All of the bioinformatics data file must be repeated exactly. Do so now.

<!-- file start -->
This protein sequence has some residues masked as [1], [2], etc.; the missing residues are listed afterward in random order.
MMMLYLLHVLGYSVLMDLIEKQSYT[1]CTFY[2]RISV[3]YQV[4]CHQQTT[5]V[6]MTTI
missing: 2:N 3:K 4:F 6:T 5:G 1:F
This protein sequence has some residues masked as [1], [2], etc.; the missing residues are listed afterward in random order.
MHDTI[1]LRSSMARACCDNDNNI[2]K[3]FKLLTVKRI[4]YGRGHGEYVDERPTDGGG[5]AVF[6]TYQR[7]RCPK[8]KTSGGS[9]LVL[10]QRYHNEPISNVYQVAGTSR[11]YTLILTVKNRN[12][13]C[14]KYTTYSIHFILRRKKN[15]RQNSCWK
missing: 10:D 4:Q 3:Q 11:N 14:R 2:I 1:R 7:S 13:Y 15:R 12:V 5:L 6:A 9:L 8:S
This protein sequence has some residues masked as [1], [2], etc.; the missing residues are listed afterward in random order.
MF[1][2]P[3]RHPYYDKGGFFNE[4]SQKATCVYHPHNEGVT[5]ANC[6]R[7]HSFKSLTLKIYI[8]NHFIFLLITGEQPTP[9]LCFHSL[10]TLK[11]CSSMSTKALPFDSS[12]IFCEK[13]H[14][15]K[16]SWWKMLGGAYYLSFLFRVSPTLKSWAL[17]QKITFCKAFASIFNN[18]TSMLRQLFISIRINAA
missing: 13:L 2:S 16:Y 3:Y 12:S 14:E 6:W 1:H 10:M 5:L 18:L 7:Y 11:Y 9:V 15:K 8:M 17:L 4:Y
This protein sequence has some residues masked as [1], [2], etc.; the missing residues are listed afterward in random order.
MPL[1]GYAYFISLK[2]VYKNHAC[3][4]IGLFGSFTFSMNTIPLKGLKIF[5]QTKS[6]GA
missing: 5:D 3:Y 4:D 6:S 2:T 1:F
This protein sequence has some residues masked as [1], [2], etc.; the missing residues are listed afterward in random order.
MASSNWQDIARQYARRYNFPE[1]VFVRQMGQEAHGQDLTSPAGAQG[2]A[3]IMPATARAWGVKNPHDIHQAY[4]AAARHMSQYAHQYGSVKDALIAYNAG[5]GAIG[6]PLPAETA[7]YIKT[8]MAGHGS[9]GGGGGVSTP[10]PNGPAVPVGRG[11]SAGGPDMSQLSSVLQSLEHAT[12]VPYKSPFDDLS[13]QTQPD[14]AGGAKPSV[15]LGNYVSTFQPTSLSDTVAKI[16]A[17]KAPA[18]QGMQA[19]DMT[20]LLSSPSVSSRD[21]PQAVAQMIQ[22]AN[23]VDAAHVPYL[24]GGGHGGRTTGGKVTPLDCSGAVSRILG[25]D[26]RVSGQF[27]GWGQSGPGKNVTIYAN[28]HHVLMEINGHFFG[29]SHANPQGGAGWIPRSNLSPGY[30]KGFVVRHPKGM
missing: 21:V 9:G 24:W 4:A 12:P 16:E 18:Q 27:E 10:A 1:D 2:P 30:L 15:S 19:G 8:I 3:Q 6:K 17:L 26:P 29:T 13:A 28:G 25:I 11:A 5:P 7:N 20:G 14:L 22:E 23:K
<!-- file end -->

This protein sequence has some residues masked as [1], [2], etc.; the missing residues are listed afterward in random order.
MMMLYLLHVLGYSVLMDLIEKQSYT[1]CTFY[2]RISV[3]YQV[4]CHQQTT[5]V[6]MTTI
missing: 2:N 3:K 4:F 6:T 5:G 1:F
This protein sequence has some residues masked as [1], [2], etc.; the missing residues are listed afterward in random order.
MHDTI[1]LRSSMARACCDNDNNI[2]K[3]FKLLTVKRI[4]YGRGHGEYVDERPTDGGG[5]AVF[6]TYQR[7]RCPK[8]KTSGGS[9]LVL[10]QRYHNEPISNVYQVAGTSR[11]YTLILTVKNRN[12][13]C[14]KYTTYSIHFILRRKKN[15]RQNSCWK
missing: 10:D 4:Q 3:Q 11:N 14:R 2:I 1:R 7:S 13:Y 15:R 12:V 5:L 6:A 9:L 8:S
This protein sequence has some residues masked as [1], [2], etc.; the missing residues are listed afterward in random order.
MF[1][2]P[3]RHPYYDKGGFFNE[4]SQKATCVYHPHNEGVT[5]ANC[6]R[7]HSFKSLTLKIYI[8]NHFIFLLITGEQPTP[9]LCFHSL[10]TLK[11]CSSMSTKALPFDSS[12]IFCEK[13]H[14][15]K[16]SWWKMLGGAYYLSFLFRVSPTLKSWAL[17]QKITFCKAFASIFNN[18]TSMLRQLFISIRINAA
missing: 13:L 2:S 16:Y 3:Y 12:S 14:E 6:W 1:H 10:M 5:L 18:L 7:Y 11:Y 9:V 15:K 8:M 17:L 4:Y
This protein sequence has some residues masked as [1], [2], etc.; the missing residues are listed afterward in random order.
MPL[1]GYAYFISLK[2]VYKNHAC[3][4]IGLFGSFTFSMNTIPLKGLKIF[5]QTKS[6]GA
missing: 5:D 3:Y 4:D 6:S 2:T 1:F
This protein sequence has some residues masked as [1], [2], etc.; the missing residues are listed afterward in random order.
MASSNWQDIARQYARRYNFPE[1]VFVRQMGQEAHGQDLTSPAGAQG[2]A[3]IMPATARAWGVKNPHDIHQAY[4]AAARHMSQYAHQYGSVKDALIAYNAG[5]GAIG[6]PLPAETA[7]YIKT[8]MAGHGS[9]GGGGGVSTP[10]PNGPAVPVGRG[11]SAGGPDMSQLSSVLQSLEHAT[12]VPYKSPFDDLS[13]QTQPD[14]AGGAKPSV[15]LGNYVSTFQPTSLSDTVAKI[16]A[17]KAPA[18]QGMQA[19]DMT[20]LLSSPSVSSRD[21]PQAVAQMIQ[22]AN[23]VDAAHVPYL[24]GGGHGGRTTGGKVTPLDCSGAVSRILG[25]D[26]RVSGQF[27]GWGQSGPGKNVTIYAN[28]HHVLMEINGHFFG[29]SHANPQGGAGWIPRSNLSPGY[30]KGFVVRHPKGM
missing: 21:V 9:G 24:W 4:A 12:P 16:E 18:Q 27:E 10:A 1:D 2:P 30:L 15:S 19:G 8:I 3:Q 6:K 17:L 26:P 29:T 13:A 28:G 25:I 11:A 5:P 7:N 20:G 14:L 22:E 23:K